Twitter Apps for All Your Devices

Educators who use Twitter (aka Twittering Teachers) know that the popular micro-blogging and social networking site is an indispensable tool for staying up to date with news and trends in education. It is, hands down, the best tool for ongoing professional development that I have ever used – it keeps me in touch with innovative and thoughtful educators, from whom I learn something every day.

Because Twitter is so important to me, I need to take it with me wherever I go. For me, that means I need it on my Mac, my iPad, and my iPhone.  The website offers me some basic tools and is often my first choice, but when I want the full Twitter experience (most of the time) I turn to some great third-party applications that serve my needs well.

Of course, there are hundreds of “Best of Twitter” lists online, and this is only my list of apps that I use and love. This post is not intended to be a full review of all Twitter apps for Mac, iPad, or iPhone, but beginning Tweeters may find this list a good place to begin.

Click on any of the images to open the larger version in a new tab/window.

At my desk, on my Mac

At my desktop or laptop, getting to and using all its features (even the new layout, which I like) is easy. I frequently use website to Tweet pages I find while browsing. I use the “AddThis” add-on/plug-in for Firefox and Chrome, and it directs me to, and posting there is simple enough.

But I find that Twitter’s website is not so great for managing my followers’ Tweets, or for easily tracking the activity of people I follow.  For this, I prefer Tweetdeck:

Tweetdeck can be customized many many ways. From the screenshot above, you can tell that I have organized columns for mentions, favorite tweeters, frequent searches, etc. Tweetdeck helps me stay organized, while also connecting me with other social media accounts, like Facebook.  And, if you have more than one Twitter account, Tweetdeck lets you be logged in simultaneously.

On the go, with my iPad

The iPad is my newest device, and I’m in love. The iPad’s size means it keeps a low profile, making it easy to use in meetings without really being noticed. Further, it’s nearly full keyboard makes it easy to type a blog post or 140 character tweet quickly.

Sadly, the Tweetdeck app for iPad does not measure up (hopefully soon it will be improved!). On my iPad, I use Osfoora HD which has some killer features I enjoy, especially the one-touch ability to see all the lists that my followers have added me to – great to see who I’m grouped with.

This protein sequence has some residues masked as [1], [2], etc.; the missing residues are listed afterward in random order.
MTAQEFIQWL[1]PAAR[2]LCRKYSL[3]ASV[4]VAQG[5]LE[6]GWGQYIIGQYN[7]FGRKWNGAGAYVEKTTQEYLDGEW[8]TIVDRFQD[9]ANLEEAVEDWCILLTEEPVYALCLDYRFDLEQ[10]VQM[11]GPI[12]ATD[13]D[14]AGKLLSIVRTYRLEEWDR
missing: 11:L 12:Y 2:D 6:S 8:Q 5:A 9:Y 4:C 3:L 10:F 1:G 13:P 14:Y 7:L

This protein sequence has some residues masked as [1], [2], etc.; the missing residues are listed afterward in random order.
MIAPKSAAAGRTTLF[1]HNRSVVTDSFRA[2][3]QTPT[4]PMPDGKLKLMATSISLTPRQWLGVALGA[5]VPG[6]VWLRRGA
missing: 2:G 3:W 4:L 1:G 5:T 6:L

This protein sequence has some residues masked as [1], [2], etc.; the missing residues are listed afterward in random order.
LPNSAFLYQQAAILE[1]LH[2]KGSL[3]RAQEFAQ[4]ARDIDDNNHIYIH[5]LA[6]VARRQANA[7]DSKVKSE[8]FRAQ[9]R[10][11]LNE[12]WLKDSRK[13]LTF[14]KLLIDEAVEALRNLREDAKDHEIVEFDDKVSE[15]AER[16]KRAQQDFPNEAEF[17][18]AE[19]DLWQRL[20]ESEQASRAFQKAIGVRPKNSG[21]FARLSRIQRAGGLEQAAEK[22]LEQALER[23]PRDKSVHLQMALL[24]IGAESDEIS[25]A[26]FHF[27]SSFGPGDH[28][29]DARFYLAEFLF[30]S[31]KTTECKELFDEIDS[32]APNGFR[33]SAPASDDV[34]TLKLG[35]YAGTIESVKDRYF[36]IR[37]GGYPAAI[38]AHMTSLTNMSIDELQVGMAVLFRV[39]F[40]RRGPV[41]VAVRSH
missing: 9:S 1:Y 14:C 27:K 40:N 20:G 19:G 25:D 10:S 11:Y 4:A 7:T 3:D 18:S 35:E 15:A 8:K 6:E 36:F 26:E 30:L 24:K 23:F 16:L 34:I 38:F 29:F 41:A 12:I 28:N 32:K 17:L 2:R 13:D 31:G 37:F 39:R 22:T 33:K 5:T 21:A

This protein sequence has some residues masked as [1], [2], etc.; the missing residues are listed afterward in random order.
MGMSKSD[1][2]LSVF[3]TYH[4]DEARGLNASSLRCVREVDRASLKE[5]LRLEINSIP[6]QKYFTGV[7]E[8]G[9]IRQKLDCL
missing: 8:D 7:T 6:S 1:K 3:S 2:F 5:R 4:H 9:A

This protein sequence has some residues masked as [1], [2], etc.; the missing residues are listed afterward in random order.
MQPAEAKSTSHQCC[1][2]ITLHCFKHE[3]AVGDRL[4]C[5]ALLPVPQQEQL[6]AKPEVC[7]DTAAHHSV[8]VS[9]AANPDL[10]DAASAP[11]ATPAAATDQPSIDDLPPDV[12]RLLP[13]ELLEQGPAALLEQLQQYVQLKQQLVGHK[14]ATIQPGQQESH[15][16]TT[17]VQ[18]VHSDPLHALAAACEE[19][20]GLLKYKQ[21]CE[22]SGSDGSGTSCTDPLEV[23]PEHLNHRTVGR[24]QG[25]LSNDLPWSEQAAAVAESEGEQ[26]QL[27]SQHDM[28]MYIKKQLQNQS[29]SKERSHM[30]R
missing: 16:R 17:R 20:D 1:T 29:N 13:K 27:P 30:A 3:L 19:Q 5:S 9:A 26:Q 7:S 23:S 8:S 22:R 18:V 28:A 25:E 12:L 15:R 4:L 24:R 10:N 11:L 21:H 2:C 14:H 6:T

Osfoora does most everything I need when I’m on the go. It lacks the saved lists functionality of Tweetdeck on my Mac, but it has excellent Lists functionality, and shows me all the “nearby” tweets (if you let it use your current location).

Twitter’s own iPad client is pretty good too. It’s basic, but sometimes basic is just right:

A frustrating thing about Twitter is that Tweets go away, seemingly never to be found again. Recently though I discovered Tweet Library for iPad to solve this problem. Tweet Library actually tracks down all my former Tweets (that’s right, ALL of my former tweets, up to 3,000) and stores them for me, accessible on my iPad. If there’s a particularly popular Tweet from last year that I’d like to ReTweet, it’s now on my iPad all ready to go. Can’t remember the location of a resource I tweeted a few years ago? It’s in the Tweet Library. Genius.

In my pocket, on my iPhone

I’m glad that Tweetdeck for iPhone gets right what the Tweetdeck iPad app gets wrong. It stores columns and does a good job organizing them as long as I limit myself to 6 columns or so (more than that tends to slow things down or crash the app).

And of course, Twitter’s own app for iPhone is simple and elegant, a joy to use when I just want to post something simple, or check for messages.

That’s my list of my favorite Twitter apps as of October 2010.

Have a favorite app? I’d love to know. Leave your comment!

Books 2.0: iPad App brings a Textbook Publisher’s digital book

“What is your Vision for the Future of Books?”

Houghton Mifflin Harcourt has developed an iPad app with content that closely mirrors the Holt McDougal Larson Algebra I textbook, but is enhanced to offer interactive features. It is meant to provide a virtual full year algebra course. The app will be piloted in California school districts this year.

The video below shows some pretty powerful features built into the new app. I really like the idea of interactive mobile textbooks, and would love to know your opinions. Workable? A viable possibility for future books? Personally, I don’t want to give up my pleasure reading “Books 1.0-style books”, but this seems a smart innovation for textbooks. Weigh in below!

Google Docs = great Collaboration for students! How will you use it?

How do you have your students collaborate?

Dave Girouard, president of Google Enterprise, announced via the Google official blog today that mobile editing for Google Docs is coming to the iPad. Read more at

Google Docs is one of the most powerful collaborative tools available. If your students aren’t using Google Docs, they should be. And if you’re one of the lucky teachers who has a classroom full of iPads, soon you can have them build documents, drawings, presentations, etc. together using Google Docs.

So again the question, how do you have your students collaborate? And add this – if your students had iPads and Google Docs, what would you have them build together?